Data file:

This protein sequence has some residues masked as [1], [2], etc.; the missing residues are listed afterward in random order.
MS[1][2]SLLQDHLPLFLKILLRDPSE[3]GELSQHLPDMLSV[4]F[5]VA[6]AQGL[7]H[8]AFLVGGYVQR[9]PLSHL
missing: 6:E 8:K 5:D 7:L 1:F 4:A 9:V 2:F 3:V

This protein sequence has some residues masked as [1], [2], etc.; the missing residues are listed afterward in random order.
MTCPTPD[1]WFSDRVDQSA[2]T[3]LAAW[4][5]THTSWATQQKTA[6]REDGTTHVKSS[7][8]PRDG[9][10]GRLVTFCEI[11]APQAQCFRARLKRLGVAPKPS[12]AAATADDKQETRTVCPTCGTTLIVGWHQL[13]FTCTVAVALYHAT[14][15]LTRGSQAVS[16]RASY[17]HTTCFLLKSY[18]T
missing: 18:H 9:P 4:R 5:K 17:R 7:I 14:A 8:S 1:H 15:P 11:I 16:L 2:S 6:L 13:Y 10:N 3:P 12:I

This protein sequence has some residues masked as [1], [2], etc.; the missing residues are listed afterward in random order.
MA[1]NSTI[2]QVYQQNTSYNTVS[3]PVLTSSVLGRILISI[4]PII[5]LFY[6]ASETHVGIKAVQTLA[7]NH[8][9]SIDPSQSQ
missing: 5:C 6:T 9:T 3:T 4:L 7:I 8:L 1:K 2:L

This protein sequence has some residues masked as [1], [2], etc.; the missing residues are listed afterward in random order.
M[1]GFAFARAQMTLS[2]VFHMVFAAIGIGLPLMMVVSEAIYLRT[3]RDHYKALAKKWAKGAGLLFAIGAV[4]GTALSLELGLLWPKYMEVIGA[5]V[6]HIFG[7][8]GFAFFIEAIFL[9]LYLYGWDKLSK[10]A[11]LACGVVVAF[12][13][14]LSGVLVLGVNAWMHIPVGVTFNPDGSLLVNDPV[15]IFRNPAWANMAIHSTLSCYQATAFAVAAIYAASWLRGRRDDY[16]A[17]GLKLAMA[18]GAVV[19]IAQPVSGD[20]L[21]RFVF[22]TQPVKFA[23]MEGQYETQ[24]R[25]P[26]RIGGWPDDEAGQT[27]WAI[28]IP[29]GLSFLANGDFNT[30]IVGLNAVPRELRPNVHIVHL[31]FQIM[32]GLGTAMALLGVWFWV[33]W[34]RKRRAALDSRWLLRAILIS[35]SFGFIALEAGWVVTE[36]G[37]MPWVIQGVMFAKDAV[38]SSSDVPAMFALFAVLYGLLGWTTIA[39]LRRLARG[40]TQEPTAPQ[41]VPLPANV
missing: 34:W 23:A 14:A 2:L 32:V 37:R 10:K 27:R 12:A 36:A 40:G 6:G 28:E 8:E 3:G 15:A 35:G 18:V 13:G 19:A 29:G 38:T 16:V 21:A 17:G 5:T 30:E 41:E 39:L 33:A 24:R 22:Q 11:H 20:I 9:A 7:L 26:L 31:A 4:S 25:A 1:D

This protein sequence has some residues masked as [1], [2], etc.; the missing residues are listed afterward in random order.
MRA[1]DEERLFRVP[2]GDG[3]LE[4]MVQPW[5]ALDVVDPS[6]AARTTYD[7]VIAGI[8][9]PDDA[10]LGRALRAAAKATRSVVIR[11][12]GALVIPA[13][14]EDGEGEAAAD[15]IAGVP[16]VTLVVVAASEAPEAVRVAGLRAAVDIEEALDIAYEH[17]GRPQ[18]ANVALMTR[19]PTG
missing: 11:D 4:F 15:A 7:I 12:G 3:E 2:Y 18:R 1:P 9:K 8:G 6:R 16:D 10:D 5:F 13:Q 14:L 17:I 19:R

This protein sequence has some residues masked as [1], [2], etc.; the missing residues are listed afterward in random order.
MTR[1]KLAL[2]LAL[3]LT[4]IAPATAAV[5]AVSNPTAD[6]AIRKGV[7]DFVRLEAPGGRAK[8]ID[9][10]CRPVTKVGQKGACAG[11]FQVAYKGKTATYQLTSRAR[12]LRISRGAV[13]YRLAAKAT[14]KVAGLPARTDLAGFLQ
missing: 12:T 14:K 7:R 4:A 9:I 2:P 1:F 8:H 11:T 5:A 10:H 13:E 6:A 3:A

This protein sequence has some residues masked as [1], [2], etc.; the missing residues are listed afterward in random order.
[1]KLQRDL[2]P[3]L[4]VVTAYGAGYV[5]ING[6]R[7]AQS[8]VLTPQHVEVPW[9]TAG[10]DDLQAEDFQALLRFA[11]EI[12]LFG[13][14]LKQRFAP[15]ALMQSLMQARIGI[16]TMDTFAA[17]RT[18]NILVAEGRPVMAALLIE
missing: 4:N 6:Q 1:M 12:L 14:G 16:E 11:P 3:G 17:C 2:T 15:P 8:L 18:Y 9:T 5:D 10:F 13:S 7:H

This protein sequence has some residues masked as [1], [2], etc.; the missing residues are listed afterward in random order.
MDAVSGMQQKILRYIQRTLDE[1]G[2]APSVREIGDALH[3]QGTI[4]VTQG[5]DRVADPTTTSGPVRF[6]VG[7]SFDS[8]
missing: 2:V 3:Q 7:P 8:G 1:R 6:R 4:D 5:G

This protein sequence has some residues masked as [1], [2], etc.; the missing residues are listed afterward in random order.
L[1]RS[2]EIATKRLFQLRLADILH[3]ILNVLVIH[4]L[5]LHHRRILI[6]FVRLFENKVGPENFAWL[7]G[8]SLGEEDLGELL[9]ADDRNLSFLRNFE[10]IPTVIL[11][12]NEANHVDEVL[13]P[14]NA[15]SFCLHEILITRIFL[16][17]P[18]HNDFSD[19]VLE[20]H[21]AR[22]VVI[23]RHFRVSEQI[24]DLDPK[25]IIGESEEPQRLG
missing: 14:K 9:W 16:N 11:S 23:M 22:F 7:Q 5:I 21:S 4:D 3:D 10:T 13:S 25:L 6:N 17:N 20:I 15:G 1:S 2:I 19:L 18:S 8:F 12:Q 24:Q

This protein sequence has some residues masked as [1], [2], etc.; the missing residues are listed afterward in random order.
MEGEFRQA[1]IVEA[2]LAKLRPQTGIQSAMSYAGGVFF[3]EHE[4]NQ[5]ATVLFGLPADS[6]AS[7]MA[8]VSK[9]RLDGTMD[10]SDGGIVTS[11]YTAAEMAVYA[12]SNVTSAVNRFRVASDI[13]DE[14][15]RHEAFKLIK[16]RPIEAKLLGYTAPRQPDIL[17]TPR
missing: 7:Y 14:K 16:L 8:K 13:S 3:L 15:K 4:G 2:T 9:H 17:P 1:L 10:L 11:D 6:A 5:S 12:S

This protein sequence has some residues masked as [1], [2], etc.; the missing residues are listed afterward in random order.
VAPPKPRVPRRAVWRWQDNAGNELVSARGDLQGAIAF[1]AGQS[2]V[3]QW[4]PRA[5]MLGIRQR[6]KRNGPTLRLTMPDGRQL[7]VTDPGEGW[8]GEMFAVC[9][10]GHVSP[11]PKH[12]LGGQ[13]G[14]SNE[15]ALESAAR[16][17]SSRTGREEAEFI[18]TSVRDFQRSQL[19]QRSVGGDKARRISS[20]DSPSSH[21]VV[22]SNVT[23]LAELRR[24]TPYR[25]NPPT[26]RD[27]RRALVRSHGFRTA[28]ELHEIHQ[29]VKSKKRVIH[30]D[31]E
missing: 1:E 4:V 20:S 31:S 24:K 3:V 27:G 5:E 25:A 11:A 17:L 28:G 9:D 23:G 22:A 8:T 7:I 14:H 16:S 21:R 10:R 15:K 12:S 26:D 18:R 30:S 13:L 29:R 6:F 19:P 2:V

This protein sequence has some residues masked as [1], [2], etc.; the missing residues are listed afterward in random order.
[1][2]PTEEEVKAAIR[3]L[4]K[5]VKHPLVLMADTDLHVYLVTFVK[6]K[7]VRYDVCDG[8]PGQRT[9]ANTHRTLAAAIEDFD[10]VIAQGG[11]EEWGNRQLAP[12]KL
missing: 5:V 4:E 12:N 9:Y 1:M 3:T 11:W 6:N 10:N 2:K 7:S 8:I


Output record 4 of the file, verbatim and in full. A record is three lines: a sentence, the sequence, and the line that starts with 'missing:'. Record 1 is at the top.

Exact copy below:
This protein sequence has some residues masked as [1], [2], etc.; the missing residues are listed afterward in random order.
M[1]GFAFARAQMTLS[2]VFHMVFAAIGIGLPLMMVVSEAIYLRT[3]RDHYKALAKKWAKGAGLLFAIGAV[4]GTALSLELGLLWPKYMEVIGA[5]V[6]HIFG[7][8]GFAFFIEAIFL[9]LYLYGWDKLSK[10]A[11]LACGVVVAF[12][13][14]LSGVLVLGVNAWMHIPVGVTFNPDGSLLVNDPV[15]IFRNPAWANMAIHSTLSCYQATAFAVAAIYAASWLRGRRDDY[16]A[17]GLKLAMA[18]GAVV[19]IAQPVSGD[20]L[21]RFVF[22]TQPVKFA[23]MEGQYETQ[24]R[25]P[26]RIGGWPDDEAGQT[27]WAI[28]IP[29]GLSFLANGDFNT[30]IVGLNAVPRELRPNVHIVHL[31]FQIM[32]GLGTAMALLGVWFWV[33]W[34]RKRRAALDSRWLLRAILIS[35]SFGFIALEAGWVVTE[36]G[37]MPWVIQGVMFAKDAV[38]SSSDVPAMFALFAVLYGLLGWTTIA[39]LRRLARG[40]TQEPTAPQ[41]VPLPANV
missing: 34:W 23:A 14:A 2:L 32:V 37:R 10:K 27:R 12:A 36:A 40:G 6:G 28:E 8:E 3:G 15:A 35:G 18:V 13:G 19:A 29:G 38:T 16:V 21:A 17:G 5:T 30:E 41:E 39:L 33:A 24:R 22:Q 11:H 20:I 9:A 7:L 26:L 31:A 4:S 25:A 1:D